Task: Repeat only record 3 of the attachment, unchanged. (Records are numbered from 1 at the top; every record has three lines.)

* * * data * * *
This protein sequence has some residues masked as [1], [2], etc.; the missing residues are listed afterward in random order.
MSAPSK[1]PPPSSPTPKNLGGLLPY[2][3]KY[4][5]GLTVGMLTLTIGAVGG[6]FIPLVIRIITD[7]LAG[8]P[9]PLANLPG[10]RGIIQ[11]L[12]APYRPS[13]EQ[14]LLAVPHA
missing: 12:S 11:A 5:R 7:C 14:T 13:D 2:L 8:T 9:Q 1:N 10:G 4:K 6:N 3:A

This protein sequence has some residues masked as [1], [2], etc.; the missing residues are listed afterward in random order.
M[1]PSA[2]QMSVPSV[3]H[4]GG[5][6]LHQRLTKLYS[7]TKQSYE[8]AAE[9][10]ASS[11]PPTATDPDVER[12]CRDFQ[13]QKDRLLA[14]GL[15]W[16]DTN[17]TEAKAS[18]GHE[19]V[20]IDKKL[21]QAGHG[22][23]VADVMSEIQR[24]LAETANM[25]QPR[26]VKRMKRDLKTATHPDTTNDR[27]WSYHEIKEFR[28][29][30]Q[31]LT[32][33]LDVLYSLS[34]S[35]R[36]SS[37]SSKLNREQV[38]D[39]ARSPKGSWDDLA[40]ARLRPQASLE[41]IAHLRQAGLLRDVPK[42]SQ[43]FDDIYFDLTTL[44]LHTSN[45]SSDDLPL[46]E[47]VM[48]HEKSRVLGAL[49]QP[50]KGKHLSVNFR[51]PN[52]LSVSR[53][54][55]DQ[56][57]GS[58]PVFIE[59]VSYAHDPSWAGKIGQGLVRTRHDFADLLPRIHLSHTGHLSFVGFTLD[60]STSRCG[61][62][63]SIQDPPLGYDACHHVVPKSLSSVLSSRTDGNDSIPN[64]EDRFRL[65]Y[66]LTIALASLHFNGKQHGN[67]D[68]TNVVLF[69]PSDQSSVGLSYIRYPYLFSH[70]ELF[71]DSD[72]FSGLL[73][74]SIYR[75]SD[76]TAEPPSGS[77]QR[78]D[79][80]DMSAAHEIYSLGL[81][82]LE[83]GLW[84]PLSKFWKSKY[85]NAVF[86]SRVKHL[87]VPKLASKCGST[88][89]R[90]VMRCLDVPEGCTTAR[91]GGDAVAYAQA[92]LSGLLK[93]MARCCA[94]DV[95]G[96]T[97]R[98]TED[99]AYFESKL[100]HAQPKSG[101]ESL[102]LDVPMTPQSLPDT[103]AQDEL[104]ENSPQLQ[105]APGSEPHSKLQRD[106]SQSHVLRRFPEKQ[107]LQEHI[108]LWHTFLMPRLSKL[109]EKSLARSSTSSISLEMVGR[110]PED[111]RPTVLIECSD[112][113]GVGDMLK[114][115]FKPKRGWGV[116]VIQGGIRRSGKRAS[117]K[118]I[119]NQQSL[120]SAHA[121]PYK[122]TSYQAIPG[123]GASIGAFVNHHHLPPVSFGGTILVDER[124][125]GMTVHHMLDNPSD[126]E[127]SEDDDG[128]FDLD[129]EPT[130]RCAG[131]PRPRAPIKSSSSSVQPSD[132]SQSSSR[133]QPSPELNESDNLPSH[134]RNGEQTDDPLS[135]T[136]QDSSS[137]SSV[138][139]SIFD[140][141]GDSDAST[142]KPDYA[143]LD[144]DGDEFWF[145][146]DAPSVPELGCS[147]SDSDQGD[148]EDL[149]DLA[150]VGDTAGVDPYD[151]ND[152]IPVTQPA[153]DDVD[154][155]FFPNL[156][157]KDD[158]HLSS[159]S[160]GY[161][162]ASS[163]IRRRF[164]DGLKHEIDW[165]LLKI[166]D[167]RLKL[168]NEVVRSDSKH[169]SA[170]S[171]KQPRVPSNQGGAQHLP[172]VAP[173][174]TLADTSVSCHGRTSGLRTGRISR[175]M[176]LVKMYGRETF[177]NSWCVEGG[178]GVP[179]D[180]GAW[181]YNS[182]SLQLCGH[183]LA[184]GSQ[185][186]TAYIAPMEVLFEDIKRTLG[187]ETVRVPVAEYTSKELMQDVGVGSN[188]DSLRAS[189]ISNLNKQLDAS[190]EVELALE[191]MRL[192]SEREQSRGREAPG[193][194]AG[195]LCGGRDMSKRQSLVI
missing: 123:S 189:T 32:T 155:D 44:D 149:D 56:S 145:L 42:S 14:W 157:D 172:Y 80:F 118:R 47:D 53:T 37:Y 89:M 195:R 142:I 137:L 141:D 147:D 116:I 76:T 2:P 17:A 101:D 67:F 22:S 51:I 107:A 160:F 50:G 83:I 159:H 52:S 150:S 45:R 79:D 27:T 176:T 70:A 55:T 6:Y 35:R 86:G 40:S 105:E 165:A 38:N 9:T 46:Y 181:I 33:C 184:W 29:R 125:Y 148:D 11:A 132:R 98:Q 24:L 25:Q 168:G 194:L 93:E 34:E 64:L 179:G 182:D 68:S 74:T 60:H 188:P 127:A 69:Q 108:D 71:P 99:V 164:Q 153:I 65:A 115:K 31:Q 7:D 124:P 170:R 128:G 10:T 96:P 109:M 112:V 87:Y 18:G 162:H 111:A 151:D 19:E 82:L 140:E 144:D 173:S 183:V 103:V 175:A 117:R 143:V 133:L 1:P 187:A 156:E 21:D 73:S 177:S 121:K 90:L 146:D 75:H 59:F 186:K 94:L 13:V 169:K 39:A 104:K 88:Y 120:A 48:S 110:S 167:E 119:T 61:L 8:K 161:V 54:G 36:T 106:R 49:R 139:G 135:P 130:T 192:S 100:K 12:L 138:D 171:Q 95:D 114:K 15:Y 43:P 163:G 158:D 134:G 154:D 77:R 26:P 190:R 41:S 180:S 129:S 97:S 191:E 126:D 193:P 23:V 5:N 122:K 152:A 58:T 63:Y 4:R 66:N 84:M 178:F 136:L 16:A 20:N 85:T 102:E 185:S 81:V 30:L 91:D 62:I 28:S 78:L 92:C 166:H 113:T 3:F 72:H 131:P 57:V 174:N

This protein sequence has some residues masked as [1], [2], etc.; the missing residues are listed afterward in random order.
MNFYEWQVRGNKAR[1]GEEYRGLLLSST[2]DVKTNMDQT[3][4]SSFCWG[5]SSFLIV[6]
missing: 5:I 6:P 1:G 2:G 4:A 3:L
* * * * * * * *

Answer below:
This protein sequence has some residues masked as [1], [2], etc.; the missing residues are listed afterward in random order.
MNFYEWQVRGNKAR[1]GEEYRGLLLSST[2]DVKTNMDQT[3][4]SSFCWG[5]SSFLIV[6]
missing: 5:I 6:P 1:G 2:G 4:A 3:L